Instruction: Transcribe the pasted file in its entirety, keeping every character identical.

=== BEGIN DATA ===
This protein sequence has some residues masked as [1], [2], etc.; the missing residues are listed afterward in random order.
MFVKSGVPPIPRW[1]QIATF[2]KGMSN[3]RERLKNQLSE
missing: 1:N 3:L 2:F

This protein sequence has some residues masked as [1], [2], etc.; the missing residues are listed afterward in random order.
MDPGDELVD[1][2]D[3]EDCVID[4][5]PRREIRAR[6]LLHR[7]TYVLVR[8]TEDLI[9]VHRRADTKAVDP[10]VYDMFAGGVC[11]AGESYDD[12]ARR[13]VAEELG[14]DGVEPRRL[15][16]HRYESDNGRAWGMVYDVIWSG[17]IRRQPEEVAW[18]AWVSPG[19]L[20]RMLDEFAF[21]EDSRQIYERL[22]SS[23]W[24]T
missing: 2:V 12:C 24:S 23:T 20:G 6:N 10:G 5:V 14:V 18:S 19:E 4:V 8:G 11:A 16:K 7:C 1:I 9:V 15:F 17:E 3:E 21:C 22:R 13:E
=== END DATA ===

This protein sequence has some residues masked as [1], [2], etc.; the missing residues are listed afterward in random order.
MFVKSGVPPIPRW[1]QIATF[2]KGMSN[3]RERLKNQLSE
missing: 1:N 3:L 2:F

This protein sequence has some residues masked as [1], [2], etc.; the missing residues are listed afterward in random order.
MDPGDELVD[1][2]D[3]EDCVID[4][5]PRREIRAR[6]LLHR[7]TYVLVR[8]TEDLI[9]VHRRADTKAVDP[10]VYDMFAGGVC[11]AGESYDD[12]ARR[13]VAEELG[14]DGVEPRRL[15][16]HRYESDNGRAWGMVYDVIWSG[17]IRRQPEEVAW[18]AWVSPG[19]L[20]RMLDEFAF[21]EDSRQIYERL[22]SS[23]W[24]T
missing: 2:V 12:C 24:S 23:T 20:G 6:N 10:G 5:V 14:V 18:S 19:E 4:V 8:G 11:A 16:K 7:C 1:I 9:V 15:F 17:E 3:E 21:C 22:R 13:E